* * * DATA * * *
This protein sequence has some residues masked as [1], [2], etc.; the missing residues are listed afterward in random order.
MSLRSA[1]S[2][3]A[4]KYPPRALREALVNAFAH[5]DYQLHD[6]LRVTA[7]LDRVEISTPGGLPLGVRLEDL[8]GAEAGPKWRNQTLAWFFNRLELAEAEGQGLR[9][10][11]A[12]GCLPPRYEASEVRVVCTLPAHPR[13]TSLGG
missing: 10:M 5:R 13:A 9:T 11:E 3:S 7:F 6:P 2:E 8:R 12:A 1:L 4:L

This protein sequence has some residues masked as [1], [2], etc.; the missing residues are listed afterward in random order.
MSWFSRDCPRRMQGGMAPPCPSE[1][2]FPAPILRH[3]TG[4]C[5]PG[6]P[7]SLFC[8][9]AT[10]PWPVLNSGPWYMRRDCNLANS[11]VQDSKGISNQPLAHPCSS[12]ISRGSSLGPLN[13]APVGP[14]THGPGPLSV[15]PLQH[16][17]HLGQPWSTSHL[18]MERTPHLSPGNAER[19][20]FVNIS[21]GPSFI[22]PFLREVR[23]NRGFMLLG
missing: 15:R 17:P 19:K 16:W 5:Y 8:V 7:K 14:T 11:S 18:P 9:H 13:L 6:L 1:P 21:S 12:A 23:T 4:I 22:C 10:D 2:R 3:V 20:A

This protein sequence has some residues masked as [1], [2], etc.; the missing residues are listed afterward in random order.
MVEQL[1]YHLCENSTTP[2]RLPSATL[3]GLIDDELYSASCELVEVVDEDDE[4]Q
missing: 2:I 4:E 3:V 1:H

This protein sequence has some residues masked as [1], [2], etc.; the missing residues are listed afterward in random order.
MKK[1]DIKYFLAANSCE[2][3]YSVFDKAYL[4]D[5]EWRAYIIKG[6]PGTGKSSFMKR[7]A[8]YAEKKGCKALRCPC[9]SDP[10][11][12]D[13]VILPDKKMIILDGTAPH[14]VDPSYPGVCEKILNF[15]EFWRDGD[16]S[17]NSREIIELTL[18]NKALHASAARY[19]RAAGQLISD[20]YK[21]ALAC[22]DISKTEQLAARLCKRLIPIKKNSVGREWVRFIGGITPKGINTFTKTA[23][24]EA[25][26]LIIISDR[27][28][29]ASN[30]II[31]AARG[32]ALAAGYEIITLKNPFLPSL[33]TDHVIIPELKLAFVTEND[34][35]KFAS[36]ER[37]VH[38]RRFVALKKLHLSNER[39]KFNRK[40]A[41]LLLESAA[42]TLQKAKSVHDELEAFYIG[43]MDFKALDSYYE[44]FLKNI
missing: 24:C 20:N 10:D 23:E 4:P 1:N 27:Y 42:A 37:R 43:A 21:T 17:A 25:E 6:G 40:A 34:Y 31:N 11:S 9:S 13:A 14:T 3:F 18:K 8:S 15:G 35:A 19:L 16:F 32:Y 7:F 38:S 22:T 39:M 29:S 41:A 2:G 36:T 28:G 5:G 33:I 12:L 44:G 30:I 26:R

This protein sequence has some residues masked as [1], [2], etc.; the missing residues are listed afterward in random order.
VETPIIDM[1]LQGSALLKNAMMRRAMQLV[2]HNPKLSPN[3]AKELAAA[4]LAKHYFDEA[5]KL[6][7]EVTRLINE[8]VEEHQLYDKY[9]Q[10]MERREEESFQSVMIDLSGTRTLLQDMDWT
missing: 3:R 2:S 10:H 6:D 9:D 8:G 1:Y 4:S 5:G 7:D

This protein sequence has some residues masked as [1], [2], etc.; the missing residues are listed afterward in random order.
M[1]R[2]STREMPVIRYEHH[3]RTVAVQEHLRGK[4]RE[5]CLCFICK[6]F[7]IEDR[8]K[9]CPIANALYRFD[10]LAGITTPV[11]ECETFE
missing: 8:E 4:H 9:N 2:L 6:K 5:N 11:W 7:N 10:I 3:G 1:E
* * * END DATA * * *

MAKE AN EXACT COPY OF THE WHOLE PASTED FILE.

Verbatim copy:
This protein sequence has some residues masked as [1], [2], etc.; the missing residues are listed afterward in random order.
MSLRSA[1]S[2][3]A[4]KYPPRALREALVNAFAH[5]DYQLHD[6]LRVTA[7]LDRVEISTPGGLPLGVRLEDL[8]GAEAGPKWRNQTLAWFFNRLELAEAEGQGLR[9][10][11]A[12]GCLPPRYEASEVRVVCTLPAHPR[13]TSLGG
missing: 10:M 5:R 13:A 9:T 11:E 3:S 7:F 6:P 2:E 8:R 12:A 1:L 4:L

This protein sequence has some residues masked as [1], [2], etc.; the missing residues are listed afterward in random order.
MSWFSRDCPRRMQGGMAPPCPSE[1][2]FPAPILRH[3]TG[4]C[5]PG[6]P[7]SLFC[8][9]AT[10]PWPVLNSGPWYMRRDCNLANS[11]VQDSKGISNQPLAHPCSS[12]ISRGSSLGPLN[13]APVGP[14]THGPGPLSV[15]PLQH[16][17]HLGQPWSTSHL[18]MERTPHLSPGNAER[19][20]FVNIS[21]GPSFI[22]PFLREVR[23]NRGFMLLG
missing: 15:R 17:P 19:K 16:W 5:Y 8:V 7:K 14:T 11:S 18:P 9:H 13:L 6:L 1:P 21:S 12:A 23:T 4:I 22:C 10:D 2:R 3:V 20:A

This protein sequence has some residues masked as [1], [2], etc.; the missing residues are listed afterward in random order.
MVEQL[1]YHLCENSTTP[2]RLPSATL[3]GLIDDELYSASCELVEVVDEDDE[4]Q
missing: 2:I 4:E 3:V 1:H

This protein sequence has some residues masked as [1], [2], etc.; the missing residues are listed afterward in random order.
MKK[1]DIKYFLAANSCE[2][3]YSVFDKAYL[4]D[5]EWRAYIIKG[6]PGTGKSSFMKR[7]A[8]YAEKKGCKALRCPC[9]SDP[10][11][12]D[13]VILPDKKMIILDGTAPH[14]VDPSYPGVCEKILNF[15]EFWRDGD[16]S[17]NSREIIELTL[18]NKALHASAARY[19]RAAGQLISD[20]YK[21]ALAC[22]DISKTEQLAARLCKRLIPIKKNSVGREWVRFIGGITPKGINTFTKTA[23][24]EA[25][26]LIIISDR[27][28][29]ASN[30]II[31]AARG[32]ALAAGYEIITLKNPFLPSL[33]TDHVIIPELKLAFVTEND[34][35]KFAS[36]ER[37]VH[38]RRFVALKKLHLSNER[39]KFNRK[40]A[41]LLLESAA[42]TLQKAKSVHDELEAFYIG[43]MDFKALDSYYE[44]FLKNI
missing: 24:C 20:N 10:D 23:E 4:P 1:N 27:Y 42:A 37:R 43:A 21:T 17:A 25:E 6:G 40:A 34:Y 31:N 11:S 9:S 13:A 14:T 3:F 18:K 8:S 15:G 35:A 19:L 16:F 32:Y 7:F 38:S 22:T 39:M 29:S 41:A 2:G 36:T 28:G 5:G 33:I 12:L 44:G 30:I 26:R

This protein sequence has some residues masked as [1], [2], etc.; the missing residues are listed afterward in random order.
VETPIIDM[1]LQGSALLKNAMMRRAMQLV[2]HNPKLSPN[3]AKELAAA[4]LAKHYFDEA[5]KL[6][7]EVTRLINE[8]VEEHQLYDKY[9]Q[10]MERREEESFQSVMIDLSGTRTLLQDMDWT
missing: 3:R 2:S 10:H 6:D 9:D 8:G 1:Y 4:S 5:G 7:D

This protein sequence has some residues masked as [1], [2], etc.; the missing residues are listed afterward in random order.
M[1]R[2]STREMPVIRYEHH[3]RTVAVQEHLRGK[4]RE[5]CLCFICK[6]F[7]IEDR[8]K[9]CPIANALYRFD[10]LAGITTPV[11]ECETFE
missing: 8:E 4:H 9:N 2:L 6:K 5:N 11:W 7:N 10:I 3:G 1:E